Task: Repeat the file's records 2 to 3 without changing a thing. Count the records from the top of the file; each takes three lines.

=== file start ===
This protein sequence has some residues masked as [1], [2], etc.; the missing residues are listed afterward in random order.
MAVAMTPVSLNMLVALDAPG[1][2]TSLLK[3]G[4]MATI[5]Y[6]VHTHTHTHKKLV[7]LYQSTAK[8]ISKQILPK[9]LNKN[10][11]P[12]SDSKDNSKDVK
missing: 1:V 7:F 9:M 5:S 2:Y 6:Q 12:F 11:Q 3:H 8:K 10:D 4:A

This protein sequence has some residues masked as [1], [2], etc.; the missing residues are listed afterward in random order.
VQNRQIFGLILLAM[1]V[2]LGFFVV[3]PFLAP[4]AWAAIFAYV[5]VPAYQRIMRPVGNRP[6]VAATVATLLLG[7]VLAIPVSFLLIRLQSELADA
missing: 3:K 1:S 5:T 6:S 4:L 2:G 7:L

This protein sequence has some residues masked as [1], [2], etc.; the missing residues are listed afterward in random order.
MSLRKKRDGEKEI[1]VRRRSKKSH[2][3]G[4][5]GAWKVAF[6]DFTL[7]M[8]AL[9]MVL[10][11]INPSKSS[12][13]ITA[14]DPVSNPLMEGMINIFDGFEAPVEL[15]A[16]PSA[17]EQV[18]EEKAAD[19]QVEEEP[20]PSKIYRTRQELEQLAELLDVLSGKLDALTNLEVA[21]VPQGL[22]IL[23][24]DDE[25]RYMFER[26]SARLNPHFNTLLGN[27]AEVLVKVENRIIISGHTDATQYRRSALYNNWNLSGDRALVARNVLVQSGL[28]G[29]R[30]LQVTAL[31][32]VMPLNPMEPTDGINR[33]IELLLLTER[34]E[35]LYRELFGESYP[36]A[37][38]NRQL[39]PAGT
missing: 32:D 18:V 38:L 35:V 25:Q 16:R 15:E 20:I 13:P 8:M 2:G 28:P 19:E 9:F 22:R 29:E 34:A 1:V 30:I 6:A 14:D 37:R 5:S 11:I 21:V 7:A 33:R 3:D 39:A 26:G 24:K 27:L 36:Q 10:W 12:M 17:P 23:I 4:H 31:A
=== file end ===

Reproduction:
This protein sequence has some residues masked as [1], [2], etc.; the missing residues are listed afterward in random order.
VQNRQIFGLILLAM[1]V[2]LGFFVV[3]PFLAP[4]AWAAIFAYV[5]VPAYQRIMRPVGNRP[6]VAATVATLLLG[7]VLAIPVSFLLIRLQSELADA
missing: 3:K 1:S 5:T 6:S 4:L 2:G 7:L

This protein sequence has some residues masked as [1], [2], etc.; the missing residues are listed afterward in random order.
MSLRKKRDGEKEI[1]VRRRSKKSH[2][3]G[4][5]GAWKVAF[6]DFTL[7]M[8]AL[9]MVL[10][11]INPSKSS[12][13]ITA[14]DPVSNPLMEGMINIFDGFEAPVEL[15]A[16]PSA[17]EQV[18]EEKAAD[19]QVEEEP[20]PSKIYRTRQELEQLAELLDVLSGKLDALTNLEVA[21]VPQGL[22]IL[23][24]DDE[25]RYMFER[26]SARLNPHFNTLLGN[27]AEVLVKVENRIIISGHTDATQYRRSALYNNWNLSGDRALVARNVLVQSGL[28]G[29]R[30]LQVTAL[31][32]VMPLNPMEPTDGINR[33]IELLLLTER[34]E[35]LYRELFGESYP[36]A[37][38]NRQL[39]PAGT
missing: 32:D 18:V 38:L 35:V 25:Q 16:R 15:E 20:I 13:P 8:M 2:G 28:P 19:E 9:F 22:R 29:E 34:A 1:V 30:I 6:A 14:D 37:R 5:S 11:I 21:V 7:A 33:R 3:D 39:A 26:G 24:K 27:L 36:Q 10:W 12:M 17:P 23:I 4:H 31:A